The practise of the placing of flowers on a grave would seem to go back at least two thousand years. At this time the family members would create a small garden by at the graveside for the use and enjoyment of the soul of the deceased. Today the placing of cemetery flowers are a sign of love and respect. A means of showing that we still care about and remember that person in life.
These cemetery flowers may be fresh from your garden or flower shop, or could be an artificial – or faux – variety. The question of which to place has no right answer and will likely depend upon the factors outlined below.
What are the best cemetery flowers?
What is ‘best’ for one grave may not be ‘ best’ for another. The section below regarding cemetery regulations makes this clear in a very obvious way.
But there are also very practical issues to consider. Yes fresh flowers will look gorgeous – but for how long? For those family members who live close by and have the time available to visit the grave regularly this could be the ideal option. But for many of us, visits on birthdays and anniversaries are difficult enough. Knowing that the graveside is still decorated with artificial – though real looking – flowers on a longer basis can be a great comfort and blessing. Not that they can be left indefinitely – faux flowers will still fade or get blown about.
Wreaths may also be a good idea as they tend to be treated to make them last longer. They can still appear ‘whole’ even after the flowers themselves have died.
What types of flower?
This isn’t another site which lists every type of flower against it’s traditional meaning. By all means follow this if you would like to do so – there is certainly no harm in it. But we feel strongly that the choice of flower should be up to you regardless of ancient symbolism. What does it matter if lavender supposedly symbolises distrust? If you like lavender, and the deceased liked lavender, then surely this is the perfect flower to bring to the grave?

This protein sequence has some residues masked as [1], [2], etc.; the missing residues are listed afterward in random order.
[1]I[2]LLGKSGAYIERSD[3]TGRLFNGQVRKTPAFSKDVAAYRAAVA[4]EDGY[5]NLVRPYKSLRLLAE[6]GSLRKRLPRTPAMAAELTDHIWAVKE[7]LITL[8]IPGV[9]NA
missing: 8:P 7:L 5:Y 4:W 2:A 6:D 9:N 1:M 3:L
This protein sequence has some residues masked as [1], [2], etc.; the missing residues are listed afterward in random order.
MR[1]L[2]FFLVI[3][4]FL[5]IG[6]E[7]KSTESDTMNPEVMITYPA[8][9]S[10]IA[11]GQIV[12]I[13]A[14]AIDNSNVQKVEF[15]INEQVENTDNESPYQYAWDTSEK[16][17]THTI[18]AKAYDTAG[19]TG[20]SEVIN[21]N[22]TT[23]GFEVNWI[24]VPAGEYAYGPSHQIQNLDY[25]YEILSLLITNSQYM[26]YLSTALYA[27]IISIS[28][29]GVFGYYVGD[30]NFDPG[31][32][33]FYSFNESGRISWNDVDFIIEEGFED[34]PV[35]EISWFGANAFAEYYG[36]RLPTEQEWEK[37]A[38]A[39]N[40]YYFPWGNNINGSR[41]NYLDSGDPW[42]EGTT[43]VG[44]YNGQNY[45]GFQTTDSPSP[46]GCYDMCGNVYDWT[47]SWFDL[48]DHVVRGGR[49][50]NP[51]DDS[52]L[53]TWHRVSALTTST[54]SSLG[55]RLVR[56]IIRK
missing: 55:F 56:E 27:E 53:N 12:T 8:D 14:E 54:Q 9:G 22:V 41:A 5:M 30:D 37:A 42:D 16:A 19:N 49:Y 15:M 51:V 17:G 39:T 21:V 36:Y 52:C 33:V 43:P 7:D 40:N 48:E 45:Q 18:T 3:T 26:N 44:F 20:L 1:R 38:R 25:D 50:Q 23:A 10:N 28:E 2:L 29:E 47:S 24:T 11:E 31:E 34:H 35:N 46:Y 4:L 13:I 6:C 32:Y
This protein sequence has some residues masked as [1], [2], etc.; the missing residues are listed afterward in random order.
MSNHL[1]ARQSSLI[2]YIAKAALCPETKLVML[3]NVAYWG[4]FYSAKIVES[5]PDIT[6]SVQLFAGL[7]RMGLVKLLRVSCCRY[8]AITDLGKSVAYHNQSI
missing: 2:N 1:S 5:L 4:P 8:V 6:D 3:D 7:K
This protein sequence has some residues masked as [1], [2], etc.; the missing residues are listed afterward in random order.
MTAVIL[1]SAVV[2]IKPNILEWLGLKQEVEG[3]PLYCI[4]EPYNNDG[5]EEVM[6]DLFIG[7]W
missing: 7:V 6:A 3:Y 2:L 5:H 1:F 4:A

So the flower type is more about what it means to you personally for whatever reason. There may be no specific flower which he or she favoured – it could be a simple matter of what appeals to you at the time or comes with the season. Very often it’s a case of choosing a color as opposed to a specific flower which seems to make perfect sense.
Vases & holders for cemetery flowers.
There are any number of holders and cemetery vases available. Many are already built into the headstone design but stand-alone holders are easy to obtain. Some will attach to the headstone and some can be inserted into the grass. And many more can be bought – or inscribed – with tributes or poems.
Are there any regulations to follow?
Quite possibly – each cemetery will have their own rules and regulations. This may appear harsh when discussing something as simple as cemetery flowers but there will be sound reasons behind it:-
- Appearance – each cemetery authority will have their own idea as to how they expect their burial ground to look. Some may be happy as long as all is tidy, while others may demand a strictly uniform look – for the cemetery monuments as well as the graveside decorations.
- Maintenance – this is linked to the point above. There are cost implications to the tidying of gravesides or the movement of graveside cemetery flowers or mementos while grass cutting. Many cemeteries are moving towards using only flat bronze grave markers for this very reason.
So check your cemetery regulations before placing your flowers. It will be very few who impose a complete ban. Most will simply have rules in place – such as the need to use a vase / flower holder or the requirement to remove dead flowers within a certain time. Or possibly have rules on certain types you can leave - such as faux flowers only.
Planting cemetery flowers or plants.
This is slightly different for obvious reasons. The maintenance issues involved in plants – or bushes! – which grow and spread could be immense. This will usually be fine for natural burial grounds where the whole area is devoted to the growth of plants, flowers and trees.
For traditional cemeteries the rules are very likely to be tighter. Again, check with the cemetery authorities before you even consider planting anything – even if you see others have already done this. It may be they have already requested permission and / or agreed to certain conditions beforehand. It could also be that while it’s not permitted to plant upon the grave itself, there are perimeters around the ground where it is accepted. This could make an ideal compromise.
Aside from any actual regulations, there are also a few other considerations. It goes without saying that your cemetery flowers need to be relatively secure – you don’t want then to blow away as soon as you turn your back. However, be mindful of how you do this. Paper wrapping will quickly get wet and end up blown across the area as trash. And plastic wrapping and wires or ties could be harmful to animals.